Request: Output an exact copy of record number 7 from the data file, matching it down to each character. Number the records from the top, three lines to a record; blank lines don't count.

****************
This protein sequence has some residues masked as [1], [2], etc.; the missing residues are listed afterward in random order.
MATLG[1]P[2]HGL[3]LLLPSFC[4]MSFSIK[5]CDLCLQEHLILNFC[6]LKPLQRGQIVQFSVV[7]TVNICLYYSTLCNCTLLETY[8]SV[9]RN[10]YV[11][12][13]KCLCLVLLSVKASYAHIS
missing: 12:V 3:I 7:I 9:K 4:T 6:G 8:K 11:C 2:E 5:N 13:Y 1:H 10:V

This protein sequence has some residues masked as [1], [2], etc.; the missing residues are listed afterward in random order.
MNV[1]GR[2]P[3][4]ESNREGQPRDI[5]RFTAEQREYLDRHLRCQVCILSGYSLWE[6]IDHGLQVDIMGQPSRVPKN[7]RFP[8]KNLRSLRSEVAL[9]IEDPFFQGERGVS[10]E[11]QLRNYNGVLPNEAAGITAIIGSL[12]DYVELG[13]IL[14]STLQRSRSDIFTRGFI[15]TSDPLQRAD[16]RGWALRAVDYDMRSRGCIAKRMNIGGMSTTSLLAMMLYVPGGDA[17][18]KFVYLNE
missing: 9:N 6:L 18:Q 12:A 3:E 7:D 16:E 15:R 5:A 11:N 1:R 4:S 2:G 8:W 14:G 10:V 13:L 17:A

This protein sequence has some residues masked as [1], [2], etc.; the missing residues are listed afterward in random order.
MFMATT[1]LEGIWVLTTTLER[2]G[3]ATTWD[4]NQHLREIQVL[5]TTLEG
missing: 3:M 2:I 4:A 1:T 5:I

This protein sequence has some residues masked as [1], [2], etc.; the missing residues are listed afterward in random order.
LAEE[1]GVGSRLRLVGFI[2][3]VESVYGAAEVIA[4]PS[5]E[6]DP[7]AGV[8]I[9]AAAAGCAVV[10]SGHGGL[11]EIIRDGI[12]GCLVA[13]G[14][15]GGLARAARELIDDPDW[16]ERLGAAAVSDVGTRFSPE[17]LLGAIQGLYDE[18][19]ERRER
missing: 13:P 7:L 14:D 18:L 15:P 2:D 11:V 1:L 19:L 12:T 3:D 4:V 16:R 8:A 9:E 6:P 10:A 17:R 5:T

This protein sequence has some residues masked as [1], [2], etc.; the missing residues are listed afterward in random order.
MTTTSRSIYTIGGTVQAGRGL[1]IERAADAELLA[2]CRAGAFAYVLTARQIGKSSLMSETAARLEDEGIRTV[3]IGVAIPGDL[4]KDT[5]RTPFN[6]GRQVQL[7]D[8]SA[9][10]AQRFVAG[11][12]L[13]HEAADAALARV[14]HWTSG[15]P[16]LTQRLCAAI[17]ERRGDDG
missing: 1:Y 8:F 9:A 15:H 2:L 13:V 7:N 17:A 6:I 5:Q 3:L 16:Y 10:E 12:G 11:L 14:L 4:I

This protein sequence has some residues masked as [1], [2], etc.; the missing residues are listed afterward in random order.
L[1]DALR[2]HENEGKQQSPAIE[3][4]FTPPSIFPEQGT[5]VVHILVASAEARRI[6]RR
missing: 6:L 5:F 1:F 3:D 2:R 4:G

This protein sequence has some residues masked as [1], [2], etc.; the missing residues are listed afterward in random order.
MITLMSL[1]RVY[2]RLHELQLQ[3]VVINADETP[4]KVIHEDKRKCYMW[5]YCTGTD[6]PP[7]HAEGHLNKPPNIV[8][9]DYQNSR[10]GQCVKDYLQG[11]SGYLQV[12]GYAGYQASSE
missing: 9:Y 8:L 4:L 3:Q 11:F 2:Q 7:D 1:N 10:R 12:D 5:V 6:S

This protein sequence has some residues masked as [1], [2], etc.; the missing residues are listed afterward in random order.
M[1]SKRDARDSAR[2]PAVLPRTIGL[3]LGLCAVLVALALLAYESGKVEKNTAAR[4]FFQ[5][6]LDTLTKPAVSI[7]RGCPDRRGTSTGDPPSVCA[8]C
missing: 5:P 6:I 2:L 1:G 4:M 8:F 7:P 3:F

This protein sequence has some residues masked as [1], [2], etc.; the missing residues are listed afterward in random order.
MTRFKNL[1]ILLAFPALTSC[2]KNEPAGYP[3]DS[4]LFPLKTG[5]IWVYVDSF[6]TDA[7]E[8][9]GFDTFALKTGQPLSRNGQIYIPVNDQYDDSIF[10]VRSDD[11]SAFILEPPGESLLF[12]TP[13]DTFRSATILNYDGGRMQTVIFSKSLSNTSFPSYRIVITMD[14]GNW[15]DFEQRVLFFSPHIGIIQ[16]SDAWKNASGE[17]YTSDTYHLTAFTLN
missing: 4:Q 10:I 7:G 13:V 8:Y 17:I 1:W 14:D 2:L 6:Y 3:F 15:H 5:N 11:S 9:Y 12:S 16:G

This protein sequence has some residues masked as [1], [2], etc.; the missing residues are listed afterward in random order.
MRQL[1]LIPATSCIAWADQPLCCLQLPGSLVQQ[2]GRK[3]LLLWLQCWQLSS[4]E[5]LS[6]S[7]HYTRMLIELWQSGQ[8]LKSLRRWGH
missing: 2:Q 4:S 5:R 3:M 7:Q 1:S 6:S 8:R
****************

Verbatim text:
This protein sequence has some residues masked as [1], [2], etc.; the missing residues are listed afterward in random order.
MITLMSL[1]RVY[2]RLHELQLQ[3]VVINADETP[4]KVIHEDKRKCYMW[5]YCTGTD[6]PP[7]HAEGHLNKPPNIV[8][9]DYQNSR[10]GQCVKDYLQG[11]SGYLQV[12]GYAGYQASSE
missing: 9:Y 8:L 4:L 3:Q 11:F 2:Q 7:D 1:N 10:R 12:D 5:V 6:S